If you see a message from "Debug stub" that tells you VMware is "listening" for a debug connection on a certain port number, you're in a good state.

    If you are missing that log line or have an error, ensure that your *.vmx file has the appropriate settings. Remember: you must edit the *.vmx file when the Virtual Machine is off or your changes may be lost.

Configuring the GDB debugger within IDA Pro

  1. Launch the 64-bit version of IDA Pro if you're debugging a 64-bit VM and the 32-bit version of IDA Pro if you're debugging a 32-bit VM.
  2. Skip the "Welcome" dialog (by hitting "Go") and go to the main disassembler window. Choose "Debugger" and then "Attach" and finally "Remote GDB debugger" from the menu bar.
  3. Enter the appropriate "Hostname" and "Port". These were set up by you during steps 7 and 8 of the "Enabling the GDB stub within VMware" section. Furthermore, these can be validated in the vmware.log file (this was done in step 12 of the same section). Then hit "Debug options".
  4. In the "Debugger setup" window, select "Set specific options".
  5. Ensure that the right "Processor" is set in the drop down box. If you're debugging a 64-bit edition of Windows (AMD64), select "Intel x64". If you're debugging a 32-bit edition of Windows (X86), select "Intel x86".
    Select 'OK' in the "GDB configuration" window. And then select 'OK' in the "Debugger setup" window. Finally, select 'OK' in the "Debug application setup" window.
  6. The VM will become suspended and a green "play" button will appear. At this point, IDA should bring up a window with the title "Choose process to attach to".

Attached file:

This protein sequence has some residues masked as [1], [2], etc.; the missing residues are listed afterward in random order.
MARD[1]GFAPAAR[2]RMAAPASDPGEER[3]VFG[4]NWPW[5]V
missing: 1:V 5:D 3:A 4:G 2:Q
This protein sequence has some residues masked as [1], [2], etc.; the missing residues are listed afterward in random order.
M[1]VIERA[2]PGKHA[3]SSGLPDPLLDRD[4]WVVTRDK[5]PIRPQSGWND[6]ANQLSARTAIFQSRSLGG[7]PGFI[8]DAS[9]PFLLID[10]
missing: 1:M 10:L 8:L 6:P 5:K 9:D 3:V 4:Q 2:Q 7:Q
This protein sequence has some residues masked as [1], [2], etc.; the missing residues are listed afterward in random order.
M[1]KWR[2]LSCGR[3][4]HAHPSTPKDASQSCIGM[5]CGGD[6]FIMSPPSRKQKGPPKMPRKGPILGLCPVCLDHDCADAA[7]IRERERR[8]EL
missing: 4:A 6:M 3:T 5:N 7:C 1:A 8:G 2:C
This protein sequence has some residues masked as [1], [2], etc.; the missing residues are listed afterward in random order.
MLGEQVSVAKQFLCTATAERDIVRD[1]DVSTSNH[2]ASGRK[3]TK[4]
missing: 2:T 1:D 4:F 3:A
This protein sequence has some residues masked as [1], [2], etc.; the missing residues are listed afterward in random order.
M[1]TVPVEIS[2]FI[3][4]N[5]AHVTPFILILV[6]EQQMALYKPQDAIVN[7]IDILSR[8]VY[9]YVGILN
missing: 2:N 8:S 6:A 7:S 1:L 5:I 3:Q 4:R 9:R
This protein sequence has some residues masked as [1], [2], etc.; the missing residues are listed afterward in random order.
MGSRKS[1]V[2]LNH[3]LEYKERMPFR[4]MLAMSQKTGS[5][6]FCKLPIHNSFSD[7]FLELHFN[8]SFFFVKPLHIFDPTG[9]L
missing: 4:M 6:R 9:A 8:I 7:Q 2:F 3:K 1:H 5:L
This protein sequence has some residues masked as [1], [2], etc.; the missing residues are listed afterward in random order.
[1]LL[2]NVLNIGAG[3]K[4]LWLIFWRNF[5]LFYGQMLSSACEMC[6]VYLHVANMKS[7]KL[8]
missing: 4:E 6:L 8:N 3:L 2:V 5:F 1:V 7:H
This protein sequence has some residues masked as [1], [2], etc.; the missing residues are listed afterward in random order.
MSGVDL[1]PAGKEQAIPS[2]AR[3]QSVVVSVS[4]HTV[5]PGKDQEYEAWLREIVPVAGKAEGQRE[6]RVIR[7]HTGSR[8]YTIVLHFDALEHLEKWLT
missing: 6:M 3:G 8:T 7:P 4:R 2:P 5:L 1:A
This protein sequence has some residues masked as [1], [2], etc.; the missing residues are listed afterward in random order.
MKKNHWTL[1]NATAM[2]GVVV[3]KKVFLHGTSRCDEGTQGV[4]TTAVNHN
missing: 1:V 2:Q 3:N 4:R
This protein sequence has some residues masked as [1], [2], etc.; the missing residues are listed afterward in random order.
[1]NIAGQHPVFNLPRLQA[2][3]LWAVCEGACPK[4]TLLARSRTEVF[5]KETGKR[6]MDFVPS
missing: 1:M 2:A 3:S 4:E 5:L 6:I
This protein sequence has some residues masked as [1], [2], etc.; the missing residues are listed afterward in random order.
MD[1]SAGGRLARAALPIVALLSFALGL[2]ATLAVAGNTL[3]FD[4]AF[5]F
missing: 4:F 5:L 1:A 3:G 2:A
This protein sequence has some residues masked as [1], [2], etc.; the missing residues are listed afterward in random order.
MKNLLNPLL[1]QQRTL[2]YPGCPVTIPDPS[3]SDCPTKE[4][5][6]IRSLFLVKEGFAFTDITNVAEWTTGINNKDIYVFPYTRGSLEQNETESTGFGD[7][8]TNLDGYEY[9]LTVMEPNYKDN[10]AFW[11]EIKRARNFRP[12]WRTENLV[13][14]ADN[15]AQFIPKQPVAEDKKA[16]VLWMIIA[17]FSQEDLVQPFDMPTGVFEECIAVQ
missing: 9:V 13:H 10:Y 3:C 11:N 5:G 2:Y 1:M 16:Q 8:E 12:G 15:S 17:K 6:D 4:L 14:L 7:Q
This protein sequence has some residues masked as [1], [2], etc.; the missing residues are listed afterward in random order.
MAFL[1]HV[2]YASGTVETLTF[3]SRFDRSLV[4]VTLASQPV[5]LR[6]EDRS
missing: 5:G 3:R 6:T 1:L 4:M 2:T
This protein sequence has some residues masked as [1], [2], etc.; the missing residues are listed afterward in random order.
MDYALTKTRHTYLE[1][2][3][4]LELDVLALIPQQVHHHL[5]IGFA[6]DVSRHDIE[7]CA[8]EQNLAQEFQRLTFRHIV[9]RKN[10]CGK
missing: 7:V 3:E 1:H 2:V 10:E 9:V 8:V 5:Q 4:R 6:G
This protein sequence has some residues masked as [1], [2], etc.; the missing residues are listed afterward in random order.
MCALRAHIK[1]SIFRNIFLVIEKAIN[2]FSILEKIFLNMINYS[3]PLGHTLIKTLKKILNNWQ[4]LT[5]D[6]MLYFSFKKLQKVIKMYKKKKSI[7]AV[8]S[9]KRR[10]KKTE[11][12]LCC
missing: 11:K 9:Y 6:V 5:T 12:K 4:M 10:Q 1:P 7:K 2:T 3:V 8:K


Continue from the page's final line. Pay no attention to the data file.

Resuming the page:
Select "<attach to the process started on target>" and hit 'OK'.
  7. If you see this window, that means you're almost done.
  8. Select "Debugger" and then "Manual memory regions" from the menu bar.
  9. Inside of the "Manual memory regions" tab, right click and select "Insert" (or just press "Insert" on your keyboard).
  10. A new window will pop up. Enter in the "Start address" as 0 and the "End address" as -2. Make sure the right "segment" is selected (e.g. 64-bit segment for 64-bit VM debugging) and hit 'OK'.
    • This essentially maps all virtual memory from 0 to 0xFFFFFFFFFFFFFFFE (on x64).
    • "-1" is not an acceptable boundary for IDA Pro as the "End address".
  11. Find the "General Registers" window and find the IP register (RIP on x64, EIP on x86).
    • If the "General Registers" window is gone, select "Debugger" and then "Debugger windows" and finally "General Registers" from the menu bar.
  12. Right click on the IP register and select "Jump" from the context menu that appears.
  13. Your memory view will become synched to the IP register. If there are raw bytes listed and not code, don't panic. Place your cursor on the address of the IP and hit "C".
  14. Congratulations. At this point you've successfully set up VMware's GDB stub and IDA Pro's GDB debugger. You are now able to debug the VM and apply breakpoints through the IDA Pro GUI just as you would normally through a kernel debugger. Most of the functionality of the GDB debugger can be accessed through the "Debugger" menu bar.
    • This type of debugging is transparent to the kernel and therefore "debugger" checks like "KdDebuggerEnabled" and "KdDebuggerNotPresent" will not trigger. Furthermore, if the debugStub.hideBreakpoints option was enabled, breakpoints (up until the hardware maximum) will not make any inline code edits!

Final thoughts

Ultimately, the GDB debugger is not very useful without kernel symbols being loaded. One option, albeit a naive one, is to attach WinDbg as a kernel debugger while running IDA's GDB stub in the background. A tutorial on how to setup kernel debugging using WinDbg and VMware can be found here. You are then able to use the symbolic data that is provided from WinDbg to power debugging in IDA's GDB debugger. This is very cumbersome and has many disadvantages such as not being able to avoid kernel debugger checks.

Luckily, there is a better way. In the second part of this series, we'll discover how to load kernel symbols in IDA Pro's GDB debugger.